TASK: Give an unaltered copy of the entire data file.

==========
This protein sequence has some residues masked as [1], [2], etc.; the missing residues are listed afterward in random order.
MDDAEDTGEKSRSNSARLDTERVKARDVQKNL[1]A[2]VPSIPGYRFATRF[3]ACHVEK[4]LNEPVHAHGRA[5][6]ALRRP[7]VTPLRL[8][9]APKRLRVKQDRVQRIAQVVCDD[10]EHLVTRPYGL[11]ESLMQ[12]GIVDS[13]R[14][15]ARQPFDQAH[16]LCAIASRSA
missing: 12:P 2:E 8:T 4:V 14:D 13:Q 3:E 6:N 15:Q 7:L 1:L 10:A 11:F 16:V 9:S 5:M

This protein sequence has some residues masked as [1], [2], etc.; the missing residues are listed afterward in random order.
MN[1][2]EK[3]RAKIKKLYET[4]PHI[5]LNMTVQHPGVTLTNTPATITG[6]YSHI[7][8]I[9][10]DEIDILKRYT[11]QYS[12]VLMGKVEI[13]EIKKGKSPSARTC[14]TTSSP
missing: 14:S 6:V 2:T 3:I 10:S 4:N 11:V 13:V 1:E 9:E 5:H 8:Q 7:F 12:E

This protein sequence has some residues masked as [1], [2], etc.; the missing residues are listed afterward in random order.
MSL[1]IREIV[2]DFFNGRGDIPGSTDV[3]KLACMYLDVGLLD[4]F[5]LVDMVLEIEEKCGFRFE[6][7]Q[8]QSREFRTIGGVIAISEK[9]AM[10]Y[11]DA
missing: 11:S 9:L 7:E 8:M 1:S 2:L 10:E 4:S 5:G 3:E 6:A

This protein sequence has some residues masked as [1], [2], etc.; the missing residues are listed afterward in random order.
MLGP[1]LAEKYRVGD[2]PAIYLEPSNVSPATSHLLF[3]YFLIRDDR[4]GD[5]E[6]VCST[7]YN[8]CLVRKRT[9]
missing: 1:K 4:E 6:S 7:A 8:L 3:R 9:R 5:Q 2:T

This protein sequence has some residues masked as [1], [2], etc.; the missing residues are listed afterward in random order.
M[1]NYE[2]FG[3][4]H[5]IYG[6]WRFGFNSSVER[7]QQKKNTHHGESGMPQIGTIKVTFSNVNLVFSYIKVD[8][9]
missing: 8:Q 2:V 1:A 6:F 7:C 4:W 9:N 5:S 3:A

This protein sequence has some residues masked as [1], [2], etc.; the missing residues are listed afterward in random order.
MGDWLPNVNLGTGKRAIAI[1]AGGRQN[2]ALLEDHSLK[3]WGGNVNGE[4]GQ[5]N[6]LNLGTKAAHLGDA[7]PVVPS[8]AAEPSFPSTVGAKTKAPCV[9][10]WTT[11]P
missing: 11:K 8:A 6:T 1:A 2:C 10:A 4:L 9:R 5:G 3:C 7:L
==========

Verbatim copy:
This protein sequence has some residues masked as [1], [2], etc.; the missing residues are listed afterward in random order.
MDDAEDTGEKSRSNSARLDTERVKARDVQKNL[1]A[2]VPSIPGYRFATRF[3]ACHVEK[4]LNEPVHAHGRA[5][6]ALRRP[7]VTPLRL[8][9]APKRLRVKQDRVQRIAQVVCDD[10]EHLVTRPYGL[11]ESLMQ[12]GIVDS[13]R[14][15]ARQPFDQAH[16]LCAIASRSA
missing: 12:P 2:E 8:T 4:V 14:D 13:Q 3:E 6:N 15:Q 7:L 1:L 10:A 11:F 16:V 9:S 5:M

This protein sequence has some residues masked as [1], [2], etc.; the missing residues are listed afterward in random order.
MN[1][2]EK[3]RAKIKKLYET[4]PHI[5]LNMTVQHPGVTLTNTPATITG[6]YSHI[7][8]I[9][10]DEIDILKRYT[11]QYS[12]VLMGKVEI[13]EIKKGKSPSARTC[14]TTSSP
missing: 14:S 6:V 2:T 3:I 10:S 4:N 11:V 13:V 1:E 9:E 5:H 8:Q 7:F 12:E

This protein sequence has some residues masked as [1], [2], etc.; the missing residues are listed afterward in random order.
MSL[1]IREIV[2]DFFNGRGDIPGSTDV[3]KLACMYLDVGLLD[4]F[5]LVDMVLEIEEKCGFRFE[6][7]Q[8]QSREFRTIGGVIAISEK[9]AM[10]Y[11]DA
missing: 11:S 9:L 7:E 8:M 1:S 2:L 10:E 4:S 5:G 3:E 6:A

This protein sequence has some residues masked as [1], [2], etc.; the missing residues are listed afterward in random order.
MLGP[1]LAEKYRVGD[2]PAIYLEPSNVSPATSHLLF[3]YFLIRDDR[4]GD[5]E[6]VCST[7]YN[8]CLVRKRT[9]
missing: 1:K 4:E 6:S 7:A 8:L 3:R 9:R 5:Q 2:T

This protein sequence has some residues masked as [1], [2], etc.; the missing residues are listed afterward in random order.
M[1]NYE[2]FG[3][4]H[5]IYG[6]WRFGFNSSVER[7]QQKKNTHHGESGMPQIGTIKVTFSNVNLVFSYIKVD[8][9]
missing: 8:Q 2:V 1:A 6:F 7:C 4:W 9:N 5:S 3:A

This protein sequence has some residues masked as [1], [2], etc.; the missing residues are listed afterward in random order.
MGDWLPNVNLGTGKRAIAI[1]AGGRQN[2]ALLEDHSLK[3]WGGNVNGE[4]GQ[5]N[6]LNLGTKAAHLGDA[7]PVVPS[8]AAEPSFPSTVGAKTKAPCV[9][10]WTT[11]P
missing: 11:K 8:A 6:T 1:A 2:C 10:A 4:L 9:R 5:G 3:C 7:L